Staff Favorite

When it comes to the Kelsey Museum of Archaeology’s collections, not all artifacts are created equal. Some call out to us intellectually, others emotionally.

BY RICHARD REDDING, Research Scientist, Kelsey Museum of Archaeology; principal investigator on archaeological projects in North Africa, the Middle East, and Asia; Chief Operating Officer and Chief Research Officer of Ancient Egyptian Research Associates. Redding works in Giza, Egypt, during dig season.

Front, inside, and back views of the Djehutymose coffin.

Front, inside, and back views of the Djehutymose coffin.

Favorite Artifact: The Coffin of Djehutymose. Mummiform coffin of the priest Djehutymose. Wood, plaster, and paint. Saite period (26th dynasty, 685–525 BC).

Why: “This coffin is both elegant and beautiful and offers human solutions to natural events such as the sun rising each day after the darkness of night. For example, see the goddess Nut painted on the interior of the coffin lid with a red sun disk on her mouth, which she swallows every night and to which she gives birth (the red disk at her feet) every morning.”

About Artifact: It dates to the Saite Period, an era of great artistic revival in ancient Egypt. Texts on the coffin identify its owner as a man named Djehutymose, a priest of the falcon god Horus and the “Golden Goddess” Hathor, and give the names of his parents, Nespakhered (also a priest) and Taro (“The Lady of the House.”)

The coffin, carved to represent the mummy of Djehutymose, is covered with magical spells from the ancient Egyptian Book of the Dead and images of protective gods and goddesses. In this way, the identification of Djehutymose with Osiris is reinforced, and he is provided with multiple levels of protection against the perils of the afterlife as well as appropriate spells for the successful continuation of life in the world of the dead. The coffin represents a microcosm of the afterworld and the eternity that Djehutymose expects to enjoy.

Lid Exterior: Djehutymose’s face is green in imitation of the god of the dead, Osiris; the color symbolizes regeneration and rebirth. His false beard is characteristic of Osiris; his collar with falcon-headed terminals is another symbol of rebirth. His name reinforces his personal identity throughout the texts on the coffin. The goddess Isis, wife of Osiris, spreads her wings protectively over Djehutymose’s feet. A snake encircles the entire coffin lid, its tail and head meeting above Djehutymose’s feet. This circled snake symbolizes protection and eternity.

Lid Interior: The sky goddess Nut spreads her wings protectively over Djehutymose’s chest. Nut’s crown is a sun disk containing her name, and she holds powerful ankh (life) symbols in her outstretched hands. The two eyes of Horus (wedjat) symbolizing protection and rejuvenation are confronted on either side of her head.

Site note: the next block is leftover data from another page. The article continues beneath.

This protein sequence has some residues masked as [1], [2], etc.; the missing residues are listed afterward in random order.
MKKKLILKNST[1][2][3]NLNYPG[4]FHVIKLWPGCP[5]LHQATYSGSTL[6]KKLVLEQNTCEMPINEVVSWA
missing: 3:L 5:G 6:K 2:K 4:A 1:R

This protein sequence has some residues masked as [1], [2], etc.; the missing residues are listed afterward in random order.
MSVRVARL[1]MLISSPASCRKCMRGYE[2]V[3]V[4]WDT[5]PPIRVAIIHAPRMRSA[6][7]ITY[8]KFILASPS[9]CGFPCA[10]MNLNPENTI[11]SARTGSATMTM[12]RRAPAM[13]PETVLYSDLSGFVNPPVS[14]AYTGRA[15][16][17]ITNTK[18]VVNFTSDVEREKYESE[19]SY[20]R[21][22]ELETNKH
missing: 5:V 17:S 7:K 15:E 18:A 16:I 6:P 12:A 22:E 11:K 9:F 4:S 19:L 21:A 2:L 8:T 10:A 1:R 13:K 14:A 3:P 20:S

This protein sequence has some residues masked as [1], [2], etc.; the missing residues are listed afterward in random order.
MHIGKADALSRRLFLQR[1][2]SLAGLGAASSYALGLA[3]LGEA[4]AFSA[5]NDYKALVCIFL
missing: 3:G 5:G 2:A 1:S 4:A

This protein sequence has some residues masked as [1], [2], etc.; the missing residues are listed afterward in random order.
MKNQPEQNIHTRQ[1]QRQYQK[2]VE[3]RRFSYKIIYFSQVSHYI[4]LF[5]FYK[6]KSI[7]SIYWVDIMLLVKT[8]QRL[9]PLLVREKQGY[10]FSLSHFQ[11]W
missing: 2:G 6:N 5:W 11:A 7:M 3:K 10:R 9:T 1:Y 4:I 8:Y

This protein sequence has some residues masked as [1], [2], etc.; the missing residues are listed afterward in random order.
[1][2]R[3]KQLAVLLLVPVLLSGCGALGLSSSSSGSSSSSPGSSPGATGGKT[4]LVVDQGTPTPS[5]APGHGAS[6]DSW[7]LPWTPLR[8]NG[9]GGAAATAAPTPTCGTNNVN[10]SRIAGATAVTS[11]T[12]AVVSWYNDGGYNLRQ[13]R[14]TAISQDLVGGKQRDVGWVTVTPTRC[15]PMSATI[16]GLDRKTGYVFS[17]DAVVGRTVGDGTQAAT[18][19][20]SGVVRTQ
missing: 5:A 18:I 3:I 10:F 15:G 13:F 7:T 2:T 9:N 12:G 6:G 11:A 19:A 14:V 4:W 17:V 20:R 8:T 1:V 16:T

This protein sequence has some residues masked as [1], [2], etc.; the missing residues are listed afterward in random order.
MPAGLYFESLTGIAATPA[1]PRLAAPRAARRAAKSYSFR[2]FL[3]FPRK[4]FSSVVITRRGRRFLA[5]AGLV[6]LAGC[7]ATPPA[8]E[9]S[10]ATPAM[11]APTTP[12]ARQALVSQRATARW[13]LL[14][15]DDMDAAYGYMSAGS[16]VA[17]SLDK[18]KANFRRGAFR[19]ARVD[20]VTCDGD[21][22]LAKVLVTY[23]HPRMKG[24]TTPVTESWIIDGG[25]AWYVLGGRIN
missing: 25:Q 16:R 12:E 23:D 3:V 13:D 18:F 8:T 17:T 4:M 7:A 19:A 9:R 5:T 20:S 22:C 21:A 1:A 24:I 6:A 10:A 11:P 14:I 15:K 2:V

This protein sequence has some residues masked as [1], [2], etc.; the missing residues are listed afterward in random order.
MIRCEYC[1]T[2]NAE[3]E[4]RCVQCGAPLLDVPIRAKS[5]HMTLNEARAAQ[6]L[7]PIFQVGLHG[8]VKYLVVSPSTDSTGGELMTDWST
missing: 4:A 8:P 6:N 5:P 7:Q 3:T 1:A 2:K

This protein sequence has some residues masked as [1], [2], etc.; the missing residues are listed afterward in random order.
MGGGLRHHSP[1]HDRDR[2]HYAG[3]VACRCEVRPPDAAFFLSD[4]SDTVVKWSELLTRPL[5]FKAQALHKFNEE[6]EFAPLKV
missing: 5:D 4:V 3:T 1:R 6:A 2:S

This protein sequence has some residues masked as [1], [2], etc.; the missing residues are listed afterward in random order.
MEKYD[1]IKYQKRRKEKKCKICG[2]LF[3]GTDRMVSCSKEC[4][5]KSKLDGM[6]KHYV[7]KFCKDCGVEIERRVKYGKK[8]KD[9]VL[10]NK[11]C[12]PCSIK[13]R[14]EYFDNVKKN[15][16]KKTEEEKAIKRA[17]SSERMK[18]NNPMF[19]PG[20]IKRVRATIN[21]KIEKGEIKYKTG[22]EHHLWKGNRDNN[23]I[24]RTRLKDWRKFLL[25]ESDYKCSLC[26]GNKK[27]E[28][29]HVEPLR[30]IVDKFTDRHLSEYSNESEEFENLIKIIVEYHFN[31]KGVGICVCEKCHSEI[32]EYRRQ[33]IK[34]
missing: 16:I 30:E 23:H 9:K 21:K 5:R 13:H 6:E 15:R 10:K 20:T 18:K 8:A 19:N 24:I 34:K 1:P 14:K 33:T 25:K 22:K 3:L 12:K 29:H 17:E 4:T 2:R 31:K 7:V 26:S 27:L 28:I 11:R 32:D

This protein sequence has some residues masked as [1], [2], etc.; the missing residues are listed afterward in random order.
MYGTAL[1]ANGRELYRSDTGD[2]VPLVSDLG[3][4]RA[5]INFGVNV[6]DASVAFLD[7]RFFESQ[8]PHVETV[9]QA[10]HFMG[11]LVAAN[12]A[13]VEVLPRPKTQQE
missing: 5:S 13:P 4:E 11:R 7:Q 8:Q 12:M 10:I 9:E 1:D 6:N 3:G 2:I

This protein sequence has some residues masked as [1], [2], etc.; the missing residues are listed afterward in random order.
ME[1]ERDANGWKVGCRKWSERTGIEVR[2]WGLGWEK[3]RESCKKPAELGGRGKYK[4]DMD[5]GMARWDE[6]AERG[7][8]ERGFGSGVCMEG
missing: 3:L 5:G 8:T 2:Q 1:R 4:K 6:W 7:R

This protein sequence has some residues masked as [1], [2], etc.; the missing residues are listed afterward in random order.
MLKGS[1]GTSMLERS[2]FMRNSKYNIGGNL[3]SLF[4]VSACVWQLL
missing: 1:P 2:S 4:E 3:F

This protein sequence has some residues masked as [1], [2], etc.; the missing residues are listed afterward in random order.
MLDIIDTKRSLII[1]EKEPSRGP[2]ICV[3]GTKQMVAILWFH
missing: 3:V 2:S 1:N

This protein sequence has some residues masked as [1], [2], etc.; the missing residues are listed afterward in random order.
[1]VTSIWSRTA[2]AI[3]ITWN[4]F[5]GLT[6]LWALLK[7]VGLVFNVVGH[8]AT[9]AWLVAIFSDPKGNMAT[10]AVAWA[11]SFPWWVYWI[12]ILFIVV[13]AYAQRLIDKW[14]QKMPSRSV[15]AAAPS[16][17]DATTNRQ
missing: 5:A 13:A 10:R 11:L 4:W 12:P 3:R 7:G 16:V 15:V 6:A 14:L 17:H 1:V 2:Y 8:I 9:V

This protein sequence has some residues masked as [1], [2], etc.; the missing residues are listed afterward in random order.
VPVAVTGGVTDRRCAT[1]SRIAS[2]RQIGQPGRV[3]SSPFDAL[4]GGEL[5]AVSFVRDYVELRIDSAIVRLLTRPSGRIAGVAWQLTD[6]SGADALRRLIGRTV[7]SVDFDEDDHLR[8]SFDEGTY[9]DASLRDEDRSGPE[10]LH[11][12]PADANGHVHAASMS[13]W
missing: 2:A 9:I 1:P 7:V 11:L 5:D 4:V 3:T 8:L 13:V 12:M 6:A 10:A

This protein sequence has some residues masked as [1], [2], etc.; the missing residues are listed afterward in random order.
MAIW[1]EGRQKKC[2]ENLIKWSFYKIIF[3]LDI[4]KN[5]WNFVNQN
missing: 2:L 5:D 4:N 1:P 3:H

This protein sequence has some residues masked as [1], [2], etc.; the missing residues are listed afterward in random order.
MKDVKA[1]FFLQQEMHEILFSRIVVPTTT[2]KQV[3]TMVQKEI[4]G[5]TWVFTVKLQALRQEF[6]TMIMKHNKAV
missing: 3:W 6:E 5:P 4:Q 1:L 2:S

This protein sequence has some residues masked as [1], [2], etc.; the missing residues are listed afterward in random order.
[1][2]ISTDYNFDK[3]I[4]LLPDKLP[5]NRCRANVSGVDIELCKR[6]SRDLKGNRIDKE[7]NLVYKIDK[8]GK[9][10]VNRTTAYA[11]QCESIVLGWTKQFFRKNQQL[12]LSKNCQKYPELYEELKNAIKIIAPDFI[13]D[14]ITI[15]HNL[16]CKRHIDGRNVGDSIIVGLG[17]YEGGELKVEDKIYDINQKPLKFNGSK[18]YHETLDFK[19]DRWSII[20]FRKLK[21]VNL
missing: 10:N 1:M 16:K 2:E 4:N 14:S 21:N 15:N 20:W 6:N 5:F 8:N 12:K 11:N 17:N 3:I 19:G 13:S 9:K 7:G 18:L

Base Exterior: Protective texts from the Book of the Dead and processions of gods and goddesses line the sides of the coffin.

Base Interior: The goddess Imentet magically embraced Djehutymose’s mummy as it lay in the coffin.

Background: For much of Egyptian history, the bodies of the dead were placed in coffins, which often bore texts giving the names, titles, and parentage of the deceased, as well as religious texts for provisioning, protection, and regeneration in the afterlife.

Djehutymose lies on a funerary bed, where he is being embalmed by the jackal-headed god Anubis. His soul (ba) in the form of a human headed bird, hovers overhead. Beneath the bed are four canopic jars containing Djehutymose’s internal organs, removed during the mummification process.

Djehutymose lies on a funerary bed, where he is being embalmed by the jackal-headed god Anubis. His soul (ba) in the form of a human-headed bird, hovers overhead. Beneath the bed are four canopic jars containing Djehutymose’s internal organs, removed during the mummification process.

“Fashioned nearly 2,600 years ago, the Djehutymose Coffin has made a complicated journey into the present. In the intervening centuries, the coffin was separated from Djehutymose’s mummy, now lost. Within the last hundred years, Djehutymose’s coffin traveled far beyond the imaginings of the ancient Egyptians: from Egypt to Ann Arbor, Michigan. Donated to the University of Michigan in 1906, the coffin was long on display at the Kalamazoo Public Museum before it returned to Ann Arbor in 1989,” according to the Kelsey publication, Life, Death, and Afterlife in Ancient Egypt: The Djehutymose Coffin.

Although the mummy of Djehutymose is long lost, the coffin has a large modern-day following on Facebook’s Mummy Djehutymose, with 3,892 followers to date, and on Twitter’s @Djehutymose with 3,650 followers). Through Twitter, Djehutymose converses regularly with three ancient Egyptian mummies:

  • @KVMMUMMY from Kalamazoo Valley Museum in Michigan;
  • @LASMummy from Louisiana Arts & Science Museum in Baton Rouge, La.;
  • @MummyDjedi at Tulane University in New Orleans, La., and
  • @RockaroundCroc, a crocodile mummy at the British Museum in London, UK.

 Find: Look for The Coffin of Djehutymose in a prominent exhibit case in the middle of the first floor of the William E. Upjohn Exhibit Wing of the Kelsey Museum of Archaeology. The coffin stands tall and open, with the interiors of the lid and base facing visitors. Exteriors of the lid and base can also be viewed from the back of the exhibit.

Learn More: Life, Death, and Afterlife in Ancient Egypt: The Djehutymose Coffin, by T. G. Wilfong, available in our Gift Shop or online at https://www.isdistribution.com/BookDetail.aspx?ad=34777.

Find out more about Richard Redding’s work in Giza, Egypt, at http://www.aeraweb.org.

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